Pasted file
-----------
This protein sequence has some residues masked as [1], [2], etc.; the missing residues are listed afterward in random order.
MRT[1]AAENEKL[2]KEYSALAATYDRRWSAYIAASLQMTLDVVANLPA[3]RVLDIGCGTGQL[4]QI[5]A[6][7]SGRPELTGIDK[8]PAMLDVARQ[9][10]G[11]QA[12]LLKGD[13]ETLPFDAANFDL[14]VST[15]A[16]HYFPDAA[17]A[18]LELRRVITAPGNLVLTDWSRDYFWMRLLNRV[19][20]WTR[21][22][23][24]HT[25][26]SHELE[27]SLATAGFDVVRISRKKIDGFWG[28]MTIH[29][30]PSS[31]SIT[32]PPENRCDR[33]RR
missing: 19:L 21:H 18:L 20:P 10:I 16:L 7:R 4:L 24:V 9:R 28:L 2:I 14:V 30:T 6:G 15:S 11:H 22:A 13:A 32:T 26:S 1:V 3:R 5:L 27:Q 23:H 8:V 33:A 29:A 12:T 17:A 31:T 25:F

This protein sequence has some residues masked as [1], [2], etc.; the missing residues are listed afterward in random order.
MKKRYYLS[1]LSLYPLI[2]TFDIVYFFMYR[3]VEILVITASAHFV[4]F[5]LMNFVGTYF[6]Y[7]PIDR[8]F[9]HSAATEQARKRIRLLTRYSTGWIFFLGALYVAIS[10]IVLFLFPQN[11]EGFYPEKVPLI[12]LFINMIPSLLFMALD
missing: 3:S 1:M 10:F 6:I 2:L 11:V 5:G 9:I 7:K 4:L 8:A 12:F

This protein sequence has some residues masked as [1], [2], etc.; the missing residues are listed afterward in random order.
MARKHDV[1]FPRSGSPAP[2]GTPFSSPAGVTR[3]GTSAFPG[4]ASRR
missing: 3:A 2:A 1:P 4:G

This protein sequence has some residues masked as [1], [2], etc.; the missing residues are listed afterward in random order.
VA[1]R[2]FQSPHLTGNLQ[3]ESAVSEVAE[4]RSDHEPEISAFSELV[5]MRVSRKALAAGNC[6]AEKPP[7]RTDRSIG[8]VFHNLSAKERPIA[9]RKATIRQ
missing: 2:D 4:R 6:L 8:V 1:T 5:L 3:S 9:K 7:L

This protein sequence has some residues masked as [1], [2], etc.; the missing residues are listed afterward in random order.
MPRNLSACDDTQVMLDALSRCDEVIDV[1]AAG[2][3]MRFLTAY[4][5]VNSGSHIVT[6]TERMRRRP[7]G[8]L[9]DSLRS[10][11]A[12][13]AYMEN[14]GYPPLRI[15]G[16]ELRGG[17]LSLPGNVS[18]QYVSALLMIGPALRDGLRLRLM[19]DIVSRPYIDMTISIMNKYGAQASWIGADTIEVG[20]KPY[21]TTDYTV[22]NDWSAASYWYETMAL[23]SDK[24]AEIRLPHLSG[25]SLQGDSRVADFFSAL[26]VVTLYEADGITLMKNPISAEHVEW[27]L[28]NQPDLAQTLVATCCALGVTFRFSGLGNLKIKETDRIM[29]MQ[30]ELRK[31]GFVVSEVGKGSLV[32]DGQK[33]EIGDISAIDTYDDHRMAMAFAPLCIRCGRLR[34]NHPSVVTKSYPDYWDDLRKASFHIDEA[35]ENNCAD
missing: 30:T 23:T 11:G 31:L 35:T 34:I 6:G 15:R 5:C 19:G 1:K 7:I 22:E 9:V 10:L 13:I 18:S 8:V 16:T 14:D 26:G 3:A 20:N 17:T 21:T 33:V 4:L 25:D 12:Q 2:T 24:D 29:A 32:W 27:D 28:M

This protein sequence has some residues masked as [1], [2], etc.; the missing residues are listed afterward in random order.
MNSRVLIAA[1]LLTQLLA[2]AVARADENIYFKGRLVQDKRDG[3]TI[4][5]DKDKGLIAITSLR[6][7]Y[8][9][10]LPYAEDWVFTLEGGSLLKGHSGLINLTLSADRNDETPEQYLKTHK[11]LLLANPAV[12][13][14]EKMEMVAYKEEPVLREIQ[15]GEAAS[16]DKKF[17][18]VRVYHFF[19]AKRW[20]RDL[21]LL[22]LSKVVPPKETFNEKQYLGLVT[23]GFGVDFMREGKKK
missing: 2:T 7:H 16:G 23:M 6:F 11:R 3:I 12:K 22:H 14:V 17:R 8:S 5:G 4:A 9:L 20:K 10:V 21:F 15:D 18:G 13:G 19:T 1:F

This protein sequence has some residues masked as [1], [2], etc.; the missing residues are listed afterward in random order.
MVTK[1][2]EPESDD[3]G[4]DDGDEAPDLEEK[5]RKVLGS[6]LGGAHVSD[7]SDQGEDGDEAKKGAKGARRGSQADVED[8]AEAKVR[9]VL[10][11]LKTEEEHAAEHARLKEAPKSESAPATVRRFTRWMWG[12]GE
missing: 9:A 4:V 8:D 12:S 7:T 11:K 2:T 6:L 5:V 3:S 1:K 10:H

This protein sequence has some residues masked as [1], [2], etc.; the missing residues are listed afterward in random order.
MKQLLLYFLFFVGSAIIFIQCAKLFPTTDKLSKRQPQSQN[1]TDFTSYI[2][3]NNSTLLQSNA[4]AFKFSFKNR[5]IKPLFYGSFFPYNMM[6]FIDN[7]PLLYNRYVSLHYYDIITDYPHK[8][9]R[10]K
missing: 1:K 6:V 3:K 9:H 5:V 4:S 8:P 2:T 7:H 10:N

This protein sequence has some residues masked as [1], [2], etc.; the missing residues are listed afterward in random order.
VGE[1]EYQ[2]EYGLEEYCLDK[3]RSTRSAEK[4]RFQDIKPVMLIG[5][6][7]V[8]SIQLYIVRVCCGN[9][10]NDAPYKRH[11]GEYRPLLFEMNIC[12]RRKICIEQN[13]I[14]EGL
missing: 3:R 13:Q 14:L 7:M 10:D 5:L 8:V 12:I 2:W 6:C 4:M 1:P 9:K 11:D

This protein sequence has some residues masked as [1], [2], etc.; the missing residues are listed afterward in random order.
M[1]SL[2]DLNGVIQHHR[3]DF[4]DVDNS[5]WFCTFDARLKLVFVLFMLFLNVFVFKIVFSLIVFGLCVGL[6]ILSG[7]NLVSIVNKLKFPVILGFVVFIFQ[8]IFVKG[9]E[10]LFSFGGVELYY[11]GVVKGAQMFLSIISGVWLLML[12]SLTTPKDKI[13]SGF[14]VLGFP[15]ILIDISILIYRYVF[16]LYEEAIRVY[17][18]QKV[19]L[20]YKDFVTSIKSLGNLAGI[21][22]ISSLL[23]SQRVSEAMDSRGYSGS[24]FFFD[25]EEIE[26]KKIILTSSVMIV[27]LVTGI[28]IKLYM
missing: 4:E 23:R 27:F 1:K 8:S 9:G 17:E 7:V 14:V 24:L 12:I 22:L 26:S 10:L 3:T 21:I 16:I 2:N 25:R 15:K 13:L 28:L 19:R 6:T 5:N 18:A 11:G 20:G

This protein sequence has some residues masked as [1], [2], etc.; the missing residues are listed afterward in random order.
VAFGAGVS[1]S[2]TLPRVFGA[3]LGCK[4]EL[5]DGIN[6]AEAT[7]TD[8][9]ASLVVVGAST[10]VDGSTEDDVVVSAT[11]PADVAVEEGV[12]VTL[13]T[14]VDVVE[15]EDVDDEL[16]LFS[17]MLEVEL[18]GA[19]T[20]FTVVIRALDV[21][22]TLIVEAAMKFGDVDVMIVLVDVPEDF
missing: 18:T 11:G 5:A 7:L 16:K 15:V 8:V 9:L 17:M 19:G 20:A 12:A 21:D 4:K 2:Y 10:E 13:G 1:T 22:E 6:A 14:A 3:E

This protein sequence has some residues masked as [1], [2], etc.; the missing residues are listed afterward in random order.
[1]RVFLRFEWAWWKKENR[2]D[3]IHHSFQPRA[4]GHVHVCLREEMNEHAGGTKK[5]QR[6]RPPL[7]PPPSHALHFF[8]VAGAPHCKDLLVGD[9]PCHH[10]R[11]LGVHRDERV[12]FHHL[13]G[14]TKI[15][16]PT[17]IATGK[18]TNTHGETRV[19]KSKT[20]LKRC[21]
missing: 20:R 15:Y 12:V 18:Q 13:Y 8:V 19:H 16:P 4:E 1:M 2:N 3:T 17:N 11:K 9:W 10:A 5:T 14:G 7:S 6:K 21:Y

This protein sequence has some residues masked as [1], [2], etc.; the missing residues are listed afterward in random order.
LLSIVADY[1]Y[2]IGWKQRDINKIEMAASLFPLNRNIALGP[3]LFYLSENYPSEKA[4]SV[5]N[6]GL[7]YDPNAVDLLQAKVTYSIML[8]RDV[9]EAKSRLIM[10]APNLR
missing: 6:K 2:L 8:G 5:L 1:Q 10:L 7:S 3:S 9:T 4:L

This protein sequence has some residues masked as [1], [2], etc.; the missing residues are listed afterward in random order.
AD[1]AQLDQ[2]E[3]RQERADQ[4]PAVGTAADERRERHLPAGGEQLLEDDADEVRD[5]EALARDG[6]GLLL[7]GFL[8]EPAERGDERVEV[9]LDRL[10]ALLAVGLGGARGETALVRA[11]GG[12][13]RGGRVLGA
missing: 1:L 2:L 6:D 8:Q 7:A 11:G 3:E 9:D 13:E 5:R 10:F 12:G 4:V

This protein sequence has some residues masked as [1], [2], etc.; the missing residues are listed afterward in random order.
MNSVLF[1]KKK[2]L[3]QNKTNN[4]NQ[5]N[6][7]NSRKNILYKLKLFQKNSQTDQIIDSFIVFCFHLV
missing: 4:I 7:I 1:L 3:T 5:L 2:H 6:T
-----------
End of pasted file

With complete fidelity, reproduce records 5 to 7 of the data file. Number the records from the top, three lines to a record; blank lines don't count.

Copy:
This protein sequence has some residues masked as [1], [2], etc.; the missing residues are listed afterward in random order.
MPRNLSACDDTQVMLDALSRCDEVIDV[1]AAG[2][3]MRFLTAY[4][5]VNSGSHIVT[6]TERMRRRP[7]G[8]L[9]DSLRS[10][11]A[12][13]AYMEN[14]GYPPLRI[15]G[16]ELRGG[17]LSLPGNVS[18]QYVSALLMIGPALRDGLRLRLM[19]DIVSRPYIDMTISIMNKYGAQASWIGADTIEVG[20]KPY[21]TTDYTV[22]NDWSAASYWYETMAL[23]SDK[24]AEIRLPHLSG[25]SLQGDSRVADFFSAL[26]VVTLYEADGITLMKNPISAEHVEW[27]L[28]NQPDLAQTLVATCCALGVTFRFSGLGNLKIKETDRIM[29]MQ[30]ELRK[31]GFVVSEVGKGSLV[32]DGQK[33]EIGDISAIDTYDDHRMAMAFAPLCIRCGRLR[34]NHPSVVTKSYPDYWDDLRKASFHIDEA[35]ENNCAD
missing: 30:T 23:T 11:G 31:L 35:T 34:I 6:G 15:R 5:C 19:G 1:K 7:I 22:E 9:V 10:L 13:I 18:S 8:V 16:T 14:D 26:G 3:A 20:N 17:T 21:T 33:V 4:L 25:D 12:Q 2:T 24:D 29:A 32:W 27:D 28:M

This protein sequence has some residues masked as [1], [2], etc.; the missing residues are listed afterward in random order.
MNSRVLIAA[1]LLTQLLA[2]AVARADENIYFKGRLVQDKRDG[3]TI[4][5]DKDKGLIAITSLR[6][7]Y[8][9][10]LPYAEDWVFTLEGGSLLKGHSGLINLTLSADRNDETPEQYLKTHK[11]LLLANPAV[12][13][14]EKMEMVAYKEEPVLREIQ[15]GEAAS[16]DKKF[17][18]VRVYHFF[19]AKRW[20]RDL[21]LL[22]LSKVVPPKETFNEKQYLGLVT[23]GFGVDFMREGKKK
missing: 2:T 7:H 16:G 23:M 6:F 11:R 3:I 12:K 22:H 14:V 17:R 8:S 5:G 4:A 9:L 20:K 10:V 21:F 15:D 18:G 13:G 19:T 1:F

This protein sequence has some residues masked as [1], [2], etc.; the missing residues are listed afterward in random order.
MVTK[1][2]EPESDD[3]G[4]DDGDEAPDLEEK[5]RKVLGS[6]LGGAHVSD[7]SDQGEDGDEAKKGAKGARRGSQADVED[8]AEAKVR[9]VL[10][11]LKTEEEHAAEHARLKEAPKSESAPATVRRFTRWMWG[12]GE
missing: 9:A 4:V 8:D 12:S 7:T 11:K 2:T 6:L 5:V 3:S 1:K 10:H